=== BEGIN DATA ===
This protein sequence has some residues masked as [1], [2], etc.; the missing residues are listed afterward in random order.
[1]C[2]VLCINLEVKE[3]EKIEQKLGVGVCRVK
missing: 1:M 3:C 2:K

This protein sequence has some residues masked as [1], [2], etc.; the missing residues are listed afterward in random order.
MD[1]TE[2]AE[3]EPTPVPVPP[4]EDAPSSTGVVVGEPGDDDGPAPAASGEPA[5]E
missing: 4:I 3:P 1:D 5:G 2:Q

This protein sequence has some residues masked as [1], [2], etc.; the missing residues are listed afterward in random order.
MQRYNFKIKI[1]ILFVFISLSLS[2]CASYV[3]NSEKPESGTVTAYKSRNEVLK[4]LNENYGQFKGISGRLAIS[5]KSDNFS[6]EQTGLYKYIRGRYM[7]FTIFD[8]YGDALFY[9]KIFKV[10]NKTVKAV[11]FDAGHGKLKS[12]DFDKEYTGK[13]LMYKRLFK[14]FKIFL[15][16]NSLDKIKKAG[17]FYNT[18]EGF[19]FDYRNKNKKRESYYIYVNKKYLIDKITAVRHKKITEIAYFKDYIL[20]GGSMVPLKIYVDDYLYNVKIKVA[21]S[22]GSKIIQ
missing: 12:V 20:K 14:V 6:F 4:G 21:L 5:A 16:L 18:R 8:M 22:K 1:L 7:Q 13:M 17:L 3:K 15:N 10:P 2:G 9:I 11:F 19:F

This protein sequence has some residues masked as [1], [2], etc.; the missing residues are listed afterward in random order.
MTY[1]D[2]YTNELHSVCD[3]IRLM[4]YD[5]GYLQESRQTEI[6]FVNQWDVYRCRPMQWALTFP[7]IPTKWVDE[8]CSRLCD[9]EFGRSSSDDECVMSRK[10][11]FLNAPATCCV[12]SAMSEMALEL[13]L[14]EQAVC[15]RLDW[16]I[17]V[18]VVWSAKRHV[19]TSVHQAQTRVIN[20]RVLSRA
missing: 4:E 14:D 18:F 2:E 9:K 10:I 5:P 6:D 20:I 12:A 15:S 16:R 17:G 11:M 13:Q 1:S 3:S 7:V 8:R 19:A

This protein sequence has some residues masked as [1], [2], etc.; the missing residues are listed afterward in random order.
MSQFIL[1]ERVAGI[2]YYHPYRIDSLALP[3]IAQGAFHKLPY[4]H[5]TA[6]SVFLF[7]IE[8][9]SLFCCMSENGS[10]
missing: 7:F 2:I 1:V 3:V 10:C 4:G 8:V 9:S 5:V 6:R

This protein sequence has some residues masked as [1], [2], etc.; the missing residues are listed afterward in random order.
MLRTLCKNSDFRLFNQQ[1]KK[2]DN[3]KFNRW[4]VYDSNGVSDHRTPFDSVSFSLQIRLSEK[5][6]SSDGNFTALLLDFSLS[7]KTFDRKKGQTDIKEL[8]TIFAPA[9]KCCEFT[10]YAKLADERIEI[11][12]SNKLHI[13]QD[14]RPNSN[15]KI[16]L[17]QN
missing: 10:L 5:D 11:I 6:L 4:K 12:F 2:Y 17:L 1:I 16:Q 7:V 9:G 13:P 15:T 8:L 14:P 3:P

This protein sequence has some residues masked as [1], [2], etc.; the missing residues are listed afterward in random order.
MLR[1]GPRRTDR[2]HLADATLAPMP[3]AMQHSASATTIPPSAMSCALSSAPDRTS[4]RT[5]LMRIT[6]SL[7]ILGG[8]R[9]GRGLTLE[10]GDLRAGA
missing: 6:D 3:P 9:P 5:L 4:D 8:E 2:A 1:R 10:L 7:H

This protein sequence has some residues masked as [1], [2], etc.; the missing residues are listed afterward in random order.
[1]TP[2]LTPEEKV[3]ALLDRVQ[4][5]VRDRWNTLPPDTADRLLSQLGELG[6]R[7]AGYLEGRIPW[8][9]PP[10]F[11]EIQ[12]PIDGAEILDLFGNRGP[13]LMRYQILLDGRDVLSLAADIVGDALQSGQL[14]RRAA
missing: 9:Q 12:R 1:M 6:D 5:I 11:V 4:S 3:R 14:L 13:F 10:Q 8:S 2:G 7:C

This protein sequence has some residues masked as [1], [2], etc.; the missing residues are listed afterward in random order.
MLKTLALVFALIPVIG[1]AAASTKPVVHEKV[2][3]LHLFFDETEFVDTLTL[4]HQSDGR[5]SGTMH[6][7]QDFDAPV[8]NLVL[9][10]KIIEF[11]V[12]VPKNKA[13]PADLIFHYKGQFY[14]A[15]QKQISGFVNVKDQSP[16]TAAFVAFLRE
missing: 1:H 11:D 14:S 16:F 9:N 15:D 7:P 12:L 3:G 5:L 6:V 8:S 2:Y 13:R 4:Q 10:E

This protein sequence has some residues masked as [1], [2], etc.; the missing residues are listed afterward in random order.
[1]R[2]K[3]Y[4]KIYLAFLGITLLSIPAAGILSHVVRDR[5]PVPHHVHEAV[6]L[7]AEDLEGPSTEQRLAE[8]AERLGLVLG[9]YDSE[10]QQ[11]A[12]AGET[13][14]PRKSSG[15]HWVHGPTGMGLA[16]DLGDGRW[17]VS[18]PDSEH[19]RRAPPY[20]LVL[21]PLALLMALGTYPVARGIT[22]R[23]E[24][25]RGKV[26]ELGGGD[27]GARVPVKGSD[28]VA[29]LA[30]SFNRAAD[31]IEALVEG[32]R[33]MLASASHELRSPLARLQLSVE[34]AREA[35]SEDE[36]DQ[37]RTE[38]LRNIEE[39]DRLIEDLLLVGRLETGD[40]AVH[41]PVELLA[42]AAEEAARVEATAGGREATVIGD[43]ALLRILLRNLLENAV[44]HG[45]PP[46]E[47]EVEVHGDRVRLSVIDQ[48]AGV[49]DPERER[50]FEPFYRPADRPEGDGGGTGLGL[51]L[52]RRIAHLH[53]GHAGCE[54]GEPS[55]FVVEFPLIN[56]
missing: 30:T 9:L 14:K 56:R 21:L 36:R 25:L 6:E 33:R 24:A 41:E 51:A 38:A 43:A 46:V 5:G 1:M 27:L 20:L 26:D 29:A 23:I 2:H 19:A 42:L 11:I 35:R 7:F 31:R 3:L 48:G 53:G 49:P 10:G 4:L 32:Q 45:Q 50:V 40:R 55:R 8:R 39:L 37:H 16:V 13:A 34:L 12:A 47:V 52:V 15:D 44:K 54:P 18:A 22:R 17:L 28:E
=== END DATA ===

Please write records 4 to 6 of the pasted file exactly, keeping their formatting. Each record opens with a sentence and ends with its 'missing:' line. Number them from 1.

This protein sequence has some residues masked as [1], [2], etc.; the missing residues are listed afterward in random order.
MTY[1]D[2]YTNELHSVCD[3]IRLM[4]YD[5]GYLQESRQTEI[6]FVNQWDVYRCRPMQWALTFP[7]IPTKWVDE[8]CSRLCD[9]EFGRSSSDDECVMSRK[10][11]FLNAPATCCV[12]SAMSEMALEL[13]L[14]EQAVC[15]RLDW[16]I[17]V[18]VVWSAKRHV[19]TSVHQAQTRVIN[20]RVLSRA
missing: 4:E 14:D 18:F 2:E 9:K 10:I 5:P 6:D 20:I 12:A 15:S 16:R 17:G 11:M 13:Q 1:S 3:S 7:V 8:R 19:A

This protein sequence has some residues masked as [1], [2], etc.; the missing residues are listed afterward in random order.
MSQFIL[1]ERVAGI[2]YYHPYRIDSLALP[3]IAQGAFHKLPY[4]H[5]TA[6]SVFLF[7]IE[8][9]SLFCCMSENGS[10]
missing: 7:F 2:I 1:V 3:V 10:C 4:G 8:V 9:S 5:V 6:R

This protein sequence has some residues masked as [1], [2], etc.; the missing residues are listed afterward in random order.
MLRTLCKNSDFRLFNQQ[1]KK[2]DN[3]KFNRW[4]VYDSNGVSDHRTPFDSVSFSLQIRLSEK[5][6]SSDGNFTALLLDFSLS[7]KTFDRKKGQTDIKEL[8]TIFAPA[9]KCCEFT[10]YAKLADERIEI[11][12]SNKLHI[13]QD[14]RPNSN[15]KI[16]L[17]QN
missing: 10:L 5:D 11:I 6:L 4:K 12:F 2:Y 17:L 1:I 16:Q 7:V 9:G 13:P 15:T 8:L 14:P 3:P